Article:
When weather conditions ground a plane, it creates a domino effect of cancelled flights across the country. Add in that nearly 2 million people fly each day and you could easily find that part of your travels may be spent trying to get a seat on another plane.
Legal insurance counsel ARAG® advises travelers to keep in mind their rights when flying.
Flight Delays or Cancellations
If your flight is delayed or cancelled for problems beyond anyone's control, like weather or safety issues, most airlines will rebook you on the next available flight at no charge. They may even book you with another airline without charging you extra. Airlines are not required to provide any amenities, such as meal vouchers or hotel rooms, in this situation.
Similarly, if your flight is delayed or cancelled for something the airline could control, such as a maintenance issue, the airline will likely rebook you on the next available flight, either theirs or another airline, at no charge. The airline is still not required to provide amenities; however, many will provide meal vouchers and even hotel rooms and grooming kits if your delay causes an unexpected overnight stay.
If you are "bumped" for a domestic flight that is oversold, you are likely legally entitled to compensation for a new flight. Generally, when the flight is oversold, the airlines will ask for willing passengers to volunteer to give up their seats in exchange for a later flight and compensation. They may also negotiate with free tickets or travel vouchers.
"If you accept one of these offers," says Ann Cosimano, General Counsel for ARAG, "be sure to ask some deal-breaking questions such as when the ticket expires or if it's only available certain days of the week or during certain seasons."
If no one volunteers and you're bumped involuntarily, you should receive a written statement from the airline that describes your rights and how the carrier decided which passengers were bumped. If you're not rebooked and scheduled to arrive at your destination within one hour of your originally scheduled arrival time, then you are entitled to compensation in the form of a check or cash. The amount depends on the ticket price and length of delay. To be eligible for compensation, you must have a confirmed reservation and have checked-in with the airline within their deadlines.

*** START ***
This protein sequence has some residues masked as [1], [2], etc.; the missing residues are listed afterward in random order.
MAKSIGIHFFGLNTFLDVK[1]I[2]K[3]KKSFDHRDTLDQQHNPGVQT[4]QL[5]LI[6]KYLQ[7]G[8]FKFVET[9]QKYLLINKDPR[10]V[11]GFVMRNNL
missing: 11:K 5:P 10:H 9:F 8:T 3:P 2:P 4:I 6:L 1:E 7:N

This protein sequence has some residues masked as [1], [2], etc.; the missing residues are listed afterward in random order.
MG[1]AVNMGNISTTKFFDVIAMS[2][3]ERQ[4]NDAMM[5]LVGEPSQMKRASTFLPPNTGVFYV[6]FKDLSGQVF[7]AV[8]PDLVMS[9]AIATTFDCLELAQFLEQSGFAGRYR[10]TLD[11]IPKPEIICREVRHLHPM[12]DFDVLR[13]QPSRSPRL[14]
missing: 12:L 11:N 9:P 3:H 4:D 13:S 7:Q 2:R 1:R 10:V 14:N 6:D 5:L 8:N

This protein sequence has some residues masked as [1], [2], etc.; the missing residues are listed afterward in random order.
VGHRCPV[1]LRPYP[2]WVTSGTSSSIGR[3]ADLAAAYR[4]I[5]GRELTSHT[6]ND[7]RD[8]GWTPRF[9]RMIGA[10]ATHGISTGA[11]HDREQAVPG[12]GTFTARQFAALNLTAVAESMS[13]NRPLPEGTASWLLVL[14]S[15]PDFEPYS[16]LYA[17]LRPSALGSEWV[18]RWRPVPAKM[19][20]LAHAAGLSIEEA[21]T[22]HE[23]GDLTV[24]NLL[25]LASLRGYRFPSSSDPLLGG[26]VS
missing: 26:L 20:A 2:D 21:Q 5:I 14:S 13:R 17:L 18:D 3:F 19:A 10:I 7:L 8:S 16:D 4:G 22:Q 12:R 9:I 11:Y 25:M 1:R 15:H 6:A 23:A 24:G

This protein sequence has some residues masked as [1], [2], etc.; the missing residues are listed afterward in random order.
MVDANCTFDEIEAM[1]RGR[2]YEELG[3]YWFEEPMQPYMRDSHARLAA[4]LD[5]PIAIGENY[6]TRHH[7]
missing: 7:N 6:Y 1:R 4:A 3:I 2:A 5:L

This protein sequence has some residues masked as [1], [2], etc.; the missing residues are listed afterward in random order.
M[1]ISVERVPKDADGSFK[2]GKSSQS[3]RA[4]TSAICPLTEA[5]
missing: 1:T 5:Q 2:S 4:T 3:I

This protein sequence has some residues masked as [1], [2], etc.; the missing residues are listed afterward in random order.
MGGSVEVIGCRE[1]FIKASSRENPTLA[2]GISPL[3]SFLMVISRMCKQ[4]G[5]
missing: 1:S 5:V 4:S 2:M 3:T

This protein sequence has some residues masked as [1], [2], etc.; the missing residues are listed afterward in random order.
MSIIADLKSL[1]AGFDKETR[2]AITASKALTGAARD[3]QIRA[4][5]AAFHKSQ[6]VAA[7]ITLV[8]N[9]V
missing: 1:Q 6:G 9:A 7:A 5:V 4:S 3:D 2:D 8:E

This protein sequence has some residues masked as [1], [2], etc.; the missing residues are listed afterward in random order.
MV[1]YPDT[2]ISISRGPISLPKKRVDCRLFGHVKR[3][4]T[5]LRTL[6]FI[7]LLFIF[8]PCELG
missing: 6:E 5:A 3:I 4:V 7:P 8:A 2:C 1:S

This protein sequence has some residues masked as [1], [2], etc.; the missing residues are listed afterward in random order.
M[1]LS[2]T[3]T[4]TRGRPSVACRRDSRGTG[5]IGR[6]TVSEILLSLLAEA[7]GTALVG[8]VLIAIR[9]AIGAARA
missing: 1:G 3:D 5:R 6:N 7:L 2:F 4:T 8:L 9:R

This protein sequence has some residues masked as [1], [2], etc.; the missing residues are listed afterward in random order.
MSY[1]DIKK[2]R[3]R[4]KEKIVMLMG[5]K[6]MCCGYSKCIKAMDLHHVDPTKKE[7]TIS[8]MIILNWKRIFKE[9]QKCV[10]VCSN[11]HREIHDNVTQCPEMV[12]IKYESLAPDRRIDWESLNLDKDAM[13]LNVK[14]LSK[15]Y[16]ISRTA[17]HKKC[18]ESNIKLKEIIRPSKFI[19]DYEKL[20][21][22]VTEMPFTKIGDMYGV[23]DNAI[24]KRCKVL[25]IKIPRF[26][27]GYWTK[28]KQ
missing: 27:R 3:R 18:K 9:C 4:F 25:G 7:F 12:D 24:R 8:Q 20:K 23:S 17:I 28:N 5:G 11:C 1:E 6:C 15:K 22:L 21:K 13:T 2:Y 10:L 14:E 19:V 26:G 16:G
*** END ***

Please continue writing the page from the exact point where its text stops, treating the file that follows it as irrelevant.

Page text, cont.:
If the airline must substitute a smaller plane for the one it originally planned to use, the carrier isn't required to pay people who are bumped as a result. In addition, on domestic flights using aircraft with 30 through 60 passenger seats, compensation is not required if you were bumped due to safety-related aircraft weight or balance constraints.
"If you are delayed on the tarmac of a domestic flight before taking off or after landing, you may have rights if the delay is more than three hours," says Cosimano. DOT rules prohibit most U.S. airlines to remain on the tarmac for more than three hours unless air traffic control or the pilot decides there are reasons related to safety, security or airport operations.
If you are delayed on the tarmac of a domestic flight, you are entitled to food and water no later than two hours after the delay begins. Lavatories must remain operable and medical attention must be available if needed.
Published with permission from RISMedia.